As for the remake of the stories themselves, they are but a shadow of what they once were and this is largely due to Barrow’s attempt to bring in a
“feminist” and “modern” morals. The Princess and the Pea
was meant to poke fun at the ridiculous standards that the upper class held
upon themselves to prove their worth. Instead, we get an idiot prince who lacks a spine, a brain, or any sense of what he wants to do. Barrow’s Cinderella is weak and rather stupid in her tale rather than the woman who took risks and left her abusive family once she had her freedom. The Little Mermaid who’s entire story and moral is about unrequited love never tries to go after her love and learns that important lesson. The Sea Witch scares her off with some rather ham-fisted dialogue about loving who you are that mocks the reader’s intelligence. 

Beauty and the Beast is par for the course but in this case, Beauty has a
cane. I’m torn on this because I don’t know whether not mentioning Beauty’s
cane is meant to show that being disabled is no big deal but she did dedicate a
line to show that Cinderella is old and suffers from ageism so why not explain
how Beauty got her cane? If you didn’t have Barrow’s illustrations, you would
have never known that Beauty was disabled or that Cinderella was black, or
about half the reasons she wanted to make fairytales more inclusive.

At the end of the day, Barrow’s characters are as lifeless as the paper they
lie on. Her writing does not know whether it wants to pander to young children or appeal to teen or young adults so, it alienates all three. The dialogue is too modern to fit in with her attempt to mimic Anderson or the Brothers Grimm’s iconic style. I wouldn’t call this work empowering to women or feminist. Rather, I would say an attempt was made in good faith but if you need to stick on the cover of your book that it is “feminist” then you have failed. It is pandering to a new generation of women, LGBT+, and minorities who are once again fighting to save and expand their rights. They along with everyone else deserves a fairytale that they can see themselves in but they will not find it in Barrow’s novel.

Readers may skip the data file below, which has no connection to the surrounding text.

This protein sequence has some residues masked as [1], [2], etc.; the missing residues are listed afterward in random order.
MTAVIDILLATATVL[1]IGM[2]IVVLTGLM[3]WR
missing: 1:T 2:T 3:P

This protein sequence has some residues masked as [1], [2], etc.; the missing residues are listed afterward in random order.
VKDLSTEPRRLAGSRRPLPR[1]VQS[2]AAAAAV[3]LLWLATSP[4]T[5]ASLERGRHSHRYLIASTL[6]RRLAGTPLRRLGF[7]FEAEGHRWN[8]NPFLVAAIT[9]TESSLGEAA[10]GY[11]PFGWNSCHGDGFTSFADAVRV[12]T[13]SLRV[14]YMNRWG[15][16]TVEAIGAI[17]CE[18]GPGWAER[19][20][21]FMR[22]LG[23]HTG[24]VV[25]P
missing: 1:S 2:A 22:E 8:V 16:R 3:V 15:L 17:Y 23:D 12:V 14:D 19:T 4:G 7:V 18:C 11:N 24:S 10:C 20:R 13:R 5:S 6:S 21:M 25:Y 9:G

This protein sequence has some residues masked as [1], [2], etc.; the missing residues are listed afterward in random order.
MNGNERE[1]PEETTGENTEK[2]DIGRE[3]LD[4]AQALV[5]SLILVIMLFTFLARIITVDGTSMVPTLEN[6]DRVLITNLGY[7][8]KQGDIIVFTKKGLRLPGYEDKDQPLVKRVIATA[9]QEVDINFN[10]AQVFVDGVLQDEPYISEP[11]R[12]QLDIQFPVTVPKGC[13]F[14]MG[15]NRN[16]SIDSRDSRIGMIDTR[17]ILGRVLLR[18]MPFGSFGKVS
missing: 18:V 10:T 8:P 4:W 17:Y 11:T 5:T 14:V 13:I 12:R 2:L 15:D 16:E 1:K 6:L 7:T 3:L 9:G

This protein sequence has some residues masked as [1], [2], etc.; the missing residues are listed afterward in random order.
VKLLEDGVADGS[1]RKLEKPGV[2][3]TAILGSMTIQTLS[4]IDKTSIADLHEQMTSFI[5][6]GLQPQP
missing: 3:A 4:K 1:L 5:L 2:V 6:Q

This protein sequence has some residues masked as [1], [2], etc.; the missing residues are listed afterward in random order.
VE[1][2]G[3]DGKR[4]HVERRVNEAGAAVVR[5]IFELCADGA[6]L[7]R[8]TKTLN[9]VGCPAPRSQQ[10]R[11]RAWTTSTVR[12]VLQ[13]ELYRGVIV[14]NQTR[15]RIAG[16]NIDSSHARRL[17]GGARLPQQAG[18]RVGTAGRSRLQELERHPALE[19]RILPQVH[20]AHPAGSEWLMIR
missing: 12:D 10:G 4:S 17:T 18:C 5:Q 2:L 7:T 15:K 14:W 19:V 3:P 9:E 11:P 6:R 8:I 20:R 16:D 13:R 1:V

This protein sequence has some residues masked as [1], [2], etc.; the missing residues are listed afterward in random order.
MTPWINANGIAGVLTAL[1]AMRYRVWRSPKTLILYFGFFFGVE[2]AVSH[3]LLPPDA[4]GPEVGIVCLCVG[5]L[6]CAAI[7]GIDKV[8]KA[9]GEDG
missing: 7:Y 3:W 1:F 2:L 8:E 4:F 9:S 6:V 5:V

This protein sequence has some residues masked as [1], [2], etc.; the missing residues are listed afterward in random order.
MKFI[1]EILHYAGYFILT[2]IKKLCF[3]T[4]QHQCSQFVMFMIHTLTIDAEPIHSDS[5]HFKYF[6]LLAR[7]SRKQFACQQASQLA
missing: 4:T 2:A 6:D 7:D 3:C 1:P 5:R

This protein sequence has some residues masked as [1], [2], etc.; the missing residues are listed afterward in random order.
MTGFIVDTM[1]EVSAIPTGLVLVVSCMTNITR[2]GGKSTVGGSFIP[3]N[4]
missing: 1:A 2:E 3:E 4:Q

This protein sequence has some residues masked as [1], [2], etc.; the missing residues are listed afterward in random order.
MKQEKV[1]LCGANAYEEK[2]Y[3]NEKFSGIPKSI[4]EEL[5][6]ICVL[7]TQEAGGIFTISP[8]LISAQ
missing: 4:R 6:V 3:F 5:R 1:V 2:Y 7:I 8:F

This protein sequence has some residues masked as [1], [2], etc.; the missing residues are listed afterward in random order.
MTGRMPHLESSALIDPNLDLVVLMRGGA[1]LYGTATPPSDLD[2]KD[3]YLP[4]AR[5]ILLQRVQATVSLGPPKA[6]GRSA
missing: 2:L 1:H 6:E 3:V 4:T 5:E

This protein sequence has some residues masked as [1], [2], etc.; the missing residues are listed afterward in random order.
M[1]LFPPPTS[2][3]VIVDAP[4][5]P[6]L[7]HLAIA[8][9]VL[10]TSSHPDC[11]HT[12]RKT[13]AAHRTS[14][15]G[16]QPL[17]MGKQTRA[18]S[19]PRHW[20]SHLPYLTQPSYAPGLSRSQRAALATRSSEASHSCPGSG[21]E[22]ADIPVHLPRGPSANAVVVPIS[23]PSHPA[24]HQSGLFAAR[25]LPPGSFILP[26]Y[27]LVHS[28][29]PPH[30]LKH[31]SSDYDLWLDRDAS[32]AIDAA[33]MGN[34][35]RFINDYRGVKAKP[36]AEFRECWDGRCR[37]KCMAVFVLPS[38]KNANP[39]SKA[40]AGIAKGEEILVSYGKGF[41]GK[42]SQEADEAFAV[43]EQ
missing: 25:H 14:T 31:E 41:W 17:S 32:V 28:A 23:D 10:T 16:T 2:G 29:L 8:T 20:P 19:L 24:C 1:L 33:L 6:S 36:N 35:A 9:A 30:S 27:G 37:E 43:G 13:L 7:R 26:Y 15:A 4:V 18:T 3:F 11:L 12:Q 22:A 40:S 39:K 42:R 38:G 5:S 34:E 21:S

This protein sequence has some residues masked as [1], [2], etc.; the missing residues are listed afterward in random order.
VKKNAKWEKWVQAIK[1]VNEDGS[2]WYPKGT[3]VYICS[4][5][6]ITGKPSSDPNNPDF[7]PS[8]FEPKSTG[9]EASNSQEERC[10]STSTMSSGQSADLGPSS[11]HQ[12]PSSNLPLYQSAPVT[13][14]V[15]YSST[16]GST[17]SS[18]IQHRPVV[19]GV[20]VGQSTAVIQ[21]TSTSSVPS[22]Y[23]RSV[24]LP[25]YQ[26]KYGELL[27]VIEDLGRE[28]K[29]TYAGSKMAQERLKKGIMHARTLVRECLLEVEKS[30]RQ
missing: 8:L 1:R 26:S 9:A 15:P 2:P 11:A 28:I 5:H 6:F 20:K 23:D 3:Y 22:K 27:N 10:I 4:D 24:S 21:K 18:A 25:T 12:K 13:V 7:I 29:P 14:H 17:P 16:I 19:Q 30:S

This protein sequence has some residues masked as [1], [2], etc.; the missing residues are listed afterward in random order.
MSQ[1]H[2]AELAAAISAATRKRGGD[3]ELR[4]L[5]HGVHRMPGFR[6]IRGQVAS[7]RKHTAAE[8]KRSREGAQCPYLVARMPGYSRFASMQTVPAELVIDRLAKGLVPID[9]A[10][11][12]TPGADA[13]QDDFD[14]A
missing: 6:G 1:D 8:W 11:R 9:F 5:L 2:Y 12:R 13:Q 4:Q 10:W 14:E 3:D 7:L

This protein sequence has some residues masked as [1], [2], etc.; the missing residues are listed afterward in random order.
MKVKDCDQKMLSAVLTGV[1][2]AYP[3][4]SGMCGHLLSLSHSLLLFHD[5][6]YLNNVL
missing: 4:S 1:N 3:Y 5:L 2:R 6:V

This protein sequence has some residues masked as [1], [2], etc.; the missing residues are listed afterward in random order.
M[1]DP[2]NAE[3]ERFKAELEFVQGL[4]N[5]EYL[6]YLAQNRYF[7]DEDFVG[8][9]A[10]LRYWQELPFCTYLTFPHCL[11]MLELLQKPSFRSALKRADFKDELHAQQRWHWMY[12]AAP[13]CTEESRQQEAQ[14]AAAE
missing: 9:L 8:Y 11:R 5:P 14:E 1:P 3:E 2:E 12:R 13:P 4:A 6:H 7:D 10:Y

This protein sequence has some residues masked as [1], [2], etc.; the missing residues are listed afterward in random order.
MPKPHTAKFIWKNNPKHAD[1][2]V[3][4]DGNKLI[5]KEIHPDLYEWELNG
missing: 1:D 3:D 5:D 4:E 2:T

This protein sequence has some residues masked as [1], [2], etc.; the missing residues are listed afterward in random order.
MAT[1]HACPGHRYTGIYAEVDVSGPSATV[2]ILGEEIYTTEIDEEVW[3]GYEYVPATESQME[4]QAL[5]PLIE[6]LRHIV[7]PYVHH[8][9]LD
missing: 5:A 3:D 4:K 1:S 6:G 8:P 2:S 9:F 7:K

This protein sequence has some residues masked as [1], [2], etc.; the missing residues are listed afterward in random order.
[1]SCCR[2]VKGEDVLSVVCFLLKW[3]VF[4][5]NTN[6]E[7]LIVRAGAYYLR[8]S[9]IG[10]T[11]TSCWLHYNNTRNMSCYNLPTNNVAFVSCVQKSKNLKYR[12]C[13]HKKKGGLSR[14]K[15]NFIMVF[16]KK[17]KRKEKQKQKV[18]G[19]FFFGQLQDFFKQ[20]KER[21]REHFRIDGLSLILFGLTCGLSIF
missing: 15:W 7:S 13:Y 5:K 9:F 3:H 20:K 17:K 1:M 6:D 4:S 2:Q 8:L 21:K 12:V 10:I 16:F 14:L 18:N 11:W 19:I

“The Adventurous Princess” Review – A Failure of Fairytales

Once upon a time, a publisher reached out to a blogger and asked her to review a short collection of fairytales. She agreed but unlike the fairytales, the review did not end in Happily Ever After.

If there’s one thing that you must know about me, it’s the fact that I love fairytales. The adventure, the romance, the struggle between good and evil! I love it all. They are a fascinating part of our culture and a reflection of our morals. Which is why I was pretty psyched to have a chance to review “The Adventurous Princess and Other Feminist Fairytales”. The idea of some of the most beloved fairytales of all time getting a 21st century spin immediately appealed to me.

Some background information before we begin, the stories in this book are plucked from Hans Christian Anderson, the Brothers Grimm, Gabrielle-Suzanne Barbot de Villeneuve, Charles Perrault, and a legend that’s been passed for centuries and doesn’t have a true author to claim to. Many of these stories were put to paper roughly two hundred years ago but they were kept alive by oral tradition for centuries.

Since it’s oral tradition, the stories have shifted and changed to reflect the culture, ideas, and qualities of the time. Things have been cut out or removed depending on the speaker but one thing always stayed the same: the moral. The purpose of a fairytale was to give a moral in a way that was easy for people to remember.

Author Erin-Claire Barrows, an Australian writer and illustrator, has decided to put her spin on these well-loved stories in her book, “The Adventurous Princess and Other Feminist FairyTales”.  The stories she has chosen are as follows: The Princess and the Pea, Cinderella, The Swan Maiden, Beauty and the Beast, The Frog Prince, Snow White, Allerleirauh, the Goose Girl, The Little Mermaid.

Because each story has been revised to fit with modern times, I will be doing a mini review for each one and then an overall review of the collection.

Without further delay, let’s begin!

The Princess and the Pea

We start off the story with an upset King and Queen who are worried about their son, the Prince. They are given no names. The King and Queen want their son to focus on warfare, the state of affairs within the kingdom, and taxes. They are fine with adventure but as long as it’s for a goal. The Prince doesn’t really care about any of that and prefers to “play his lute while imagining the lands beyond the sea and the strange creatures that might live there” or “write a story about it”.

Honestly, I can’t say that I blame the King or Queen for being upset with their son. A ruler should know about what wars are being waged, the state the kingdom is in, and taxes. The Prince is totally checked out and I can’t root for him as a protagonist when he’s neglecting his duties.